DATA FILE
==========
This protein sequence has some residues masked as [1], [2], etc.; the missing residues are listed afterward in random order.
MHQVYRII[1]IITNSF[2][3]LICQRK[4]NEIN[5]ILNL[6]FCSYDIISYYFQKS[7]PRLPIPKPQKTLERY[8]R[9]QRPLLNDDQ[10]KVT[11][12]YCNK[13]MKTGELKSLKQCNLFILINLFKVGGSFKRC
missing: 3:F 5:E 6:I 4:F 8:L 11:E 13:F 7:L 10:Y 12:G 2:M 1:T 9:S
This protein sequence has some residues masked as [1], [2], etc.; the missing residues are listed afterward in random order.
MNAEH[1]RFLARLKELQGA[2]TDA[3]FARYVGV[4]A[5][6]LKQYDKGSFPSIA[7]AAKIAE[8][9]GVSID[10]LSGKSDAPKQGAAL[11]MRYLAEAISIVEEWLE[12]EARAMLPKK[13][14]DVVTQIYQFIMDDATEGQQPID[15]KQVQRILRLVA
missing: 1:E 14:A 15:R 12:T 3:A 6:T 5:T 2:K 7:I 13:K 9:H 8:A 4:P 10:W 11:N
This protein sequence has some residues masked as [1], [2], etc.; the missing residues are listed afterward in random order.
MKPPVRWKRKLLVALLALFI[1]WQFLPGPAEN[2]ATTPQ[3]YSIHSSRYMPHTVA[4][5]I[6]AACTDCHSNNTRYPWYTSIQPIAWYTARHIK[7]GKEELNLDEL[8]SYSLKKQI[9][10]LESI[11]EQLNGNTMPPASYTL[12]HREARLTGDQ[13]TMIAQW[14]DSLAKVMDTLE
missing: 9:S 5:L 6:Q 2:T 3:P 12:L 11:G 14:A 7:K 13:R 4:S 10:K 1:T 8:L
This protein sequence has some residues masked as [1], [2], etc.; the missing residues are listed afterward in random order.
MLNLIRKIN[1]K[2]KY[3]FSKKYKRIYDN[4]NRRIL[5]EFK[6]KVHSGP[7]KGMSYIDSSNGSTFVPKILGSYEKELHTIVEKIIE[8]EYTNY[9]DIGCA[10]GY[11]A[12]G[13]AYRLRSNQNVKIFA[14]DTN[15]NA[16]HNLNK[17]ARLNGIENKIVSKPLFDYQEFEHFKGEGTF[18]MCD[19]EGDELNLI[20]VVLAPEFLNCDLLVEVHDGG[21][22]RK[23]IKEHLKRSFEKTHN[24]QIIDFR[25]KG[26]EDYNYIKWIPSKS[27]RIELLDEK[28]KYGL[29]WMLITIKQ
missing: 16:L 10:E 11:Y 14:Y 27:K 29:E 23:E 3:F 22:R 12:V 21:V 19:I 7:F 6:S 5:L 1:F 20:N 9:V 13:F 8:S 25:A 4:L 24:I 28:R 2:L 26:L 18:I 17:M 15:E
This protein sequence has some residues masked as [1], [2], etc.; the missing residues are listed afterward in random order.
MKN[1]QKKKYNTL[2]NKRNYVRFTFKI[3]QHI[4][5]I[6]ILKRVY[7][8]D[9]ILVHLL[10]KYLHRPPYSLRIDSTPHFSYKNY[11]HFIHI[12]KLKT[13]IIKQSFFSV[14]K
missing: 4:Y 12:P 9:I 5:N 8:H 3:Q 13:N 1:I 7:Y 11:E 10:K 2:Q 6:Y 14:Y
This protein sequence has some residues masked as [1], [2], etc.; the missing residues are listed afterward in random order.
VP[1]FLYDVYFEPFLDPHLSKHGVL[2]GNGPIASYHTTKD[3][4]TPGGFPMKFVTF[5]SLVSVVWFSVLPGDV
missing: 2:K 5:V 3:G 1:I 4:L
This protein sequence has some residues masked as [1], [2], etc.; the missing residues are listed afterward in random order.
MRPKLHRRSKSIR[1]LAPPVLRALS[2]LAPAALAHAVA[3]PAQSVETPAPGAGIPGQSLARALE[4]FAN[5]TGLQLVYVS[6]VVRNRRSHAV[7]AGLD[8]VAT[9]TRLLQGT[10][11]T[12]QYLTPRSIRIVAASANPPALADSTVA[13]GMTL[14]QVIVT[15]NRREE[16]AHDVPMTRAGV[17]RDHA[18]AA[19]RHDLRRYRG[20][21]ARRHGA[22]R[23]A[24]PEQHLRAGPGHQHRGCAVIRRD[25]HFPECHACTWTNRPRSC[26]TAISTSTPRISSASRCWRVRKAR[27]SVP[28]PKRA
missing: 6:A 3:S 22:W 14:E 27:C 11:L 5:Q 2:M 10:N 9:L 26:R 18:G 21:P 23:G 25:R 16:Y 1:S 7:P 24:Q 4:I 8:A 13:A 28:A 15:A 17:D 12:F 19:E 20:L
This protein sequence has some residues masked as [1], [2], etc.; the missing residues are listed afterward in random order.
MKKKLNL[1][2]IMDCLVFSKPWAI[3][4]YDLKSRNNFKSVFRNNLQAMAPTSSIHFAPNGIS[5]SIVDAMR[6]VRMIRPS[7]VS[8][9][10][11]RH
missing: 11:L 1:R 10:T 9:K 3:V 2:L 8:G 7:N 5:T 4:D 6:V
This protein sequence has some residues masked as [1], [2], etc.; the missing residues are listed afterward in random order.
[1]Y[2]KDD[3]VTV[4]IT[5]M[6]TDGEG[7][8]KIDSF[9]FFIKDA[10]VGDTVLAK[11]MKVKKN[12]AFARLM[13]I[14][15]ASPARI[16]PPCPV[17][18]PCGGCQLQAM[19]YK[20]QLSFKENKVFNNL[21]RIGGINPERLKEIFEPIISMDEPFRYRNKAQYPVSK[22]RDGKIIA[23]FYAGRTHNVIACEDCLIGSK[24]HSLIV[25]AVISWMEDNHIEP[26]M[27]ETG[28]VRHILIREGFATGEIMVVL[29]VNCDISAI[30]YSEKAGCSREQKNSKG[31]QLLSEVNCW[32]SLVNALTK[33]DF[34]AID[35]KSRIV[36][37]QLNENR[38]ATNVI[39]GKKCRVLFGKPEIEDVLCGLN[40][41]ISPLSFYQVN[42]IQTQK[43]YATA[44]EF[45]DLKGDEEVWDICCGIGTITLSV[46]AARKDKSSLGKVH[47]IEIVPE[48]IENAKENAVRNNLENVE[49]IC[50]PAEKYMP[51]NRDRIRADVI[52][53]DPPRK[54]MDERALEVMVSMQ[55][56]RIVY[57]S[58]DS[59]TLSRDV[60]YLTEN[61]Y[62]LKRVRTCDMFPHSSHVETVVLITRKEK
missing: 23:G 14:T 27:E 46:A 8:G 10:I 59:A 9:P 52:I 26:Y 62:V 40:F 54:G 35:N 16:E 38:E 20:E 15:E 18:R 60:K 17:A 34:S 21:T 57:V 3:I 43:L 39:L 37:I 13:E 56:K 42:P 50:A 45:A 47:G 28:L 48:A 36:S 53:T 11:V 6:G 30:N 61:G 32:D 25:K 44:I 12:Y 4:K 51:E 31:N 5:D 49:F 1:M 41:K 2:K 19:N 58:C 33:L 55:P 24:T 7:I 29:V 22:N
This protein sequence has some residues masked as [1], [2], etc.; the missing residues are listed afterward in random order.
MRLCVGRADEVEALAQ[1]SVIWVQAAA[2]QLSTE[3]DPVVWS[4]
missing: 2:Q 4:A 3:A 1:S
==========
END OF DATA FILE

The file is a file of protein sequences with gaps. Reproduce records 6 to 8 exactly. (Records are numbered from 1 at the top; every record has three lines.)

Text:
This protein sequence has some residues masked as [1], [2], etc.; the missing residues are listed afterward in random order.
VP[1]FLYDVYFEPFLDPHLSKHGVL[2]GNGPIASYHTTKD[3][4]TPGGFPMKFVTF[5]SLVSVVWFSVLPGDV
missing: 2:K 5:V 3:G 1:I 4:L
This protein sequence has some residues masked as [1], [2], etc.; the missing residues are listed afterward in random order.
MRPKLHRRSKSIR[1]LAPPVLRALS[2]LAPAALAHAVA[3]PAQSVETPAPGAGIPGQSLARALE[4]FAN[5]TGLQLVYVS[6]VVRNRRSHAV[7]AGLD[8]VAT[9]TRLLQGT[10][11]T[12]QYLTPRSIRIVAASANPPALADSTVA[13]GMTL[14]QVIVT[15]NRREE[16]AHDVPMTRAGV[17]RDHA[18]AA[19]RHDLRRYRG[20][21]ARRHGA[22]R[23]A[24]PEQHLRAGPGHQHRGCAVIRRD[25]HFPECHACTWTNRPRSC[26]TAISTSTPRISSASRCWRVRKAR[27]SVP[28]PKRA
missing: 6:A 3:S 22:W 14:E 27:C 11:L 5:Q 2:M 10:N 9:L 26:R 18:G 21:P 23:G 25:R 16:Y 1:S 7:P 24:Q 4:I 8:A 13:A 28:A 15:A 17:D 12:F 19:E 20:L
This protein sequence has some residues masked as [1], [2], etc.; the missing residues are listed afterward in random order.
MKKKLNL[1][2]IMDCLVFSKPWAI[3][4]YDLKSRNNFKSVFRNNLQAMAPTSSIHFAPNGIS[5]SIVDAMR[6]VRMIRPS[7]VS[8][9][10][11]RH
missing: 11:L 1:R 10:T 9:K 3:V 2:L 8:G 7:N 5:T 4:D 6:V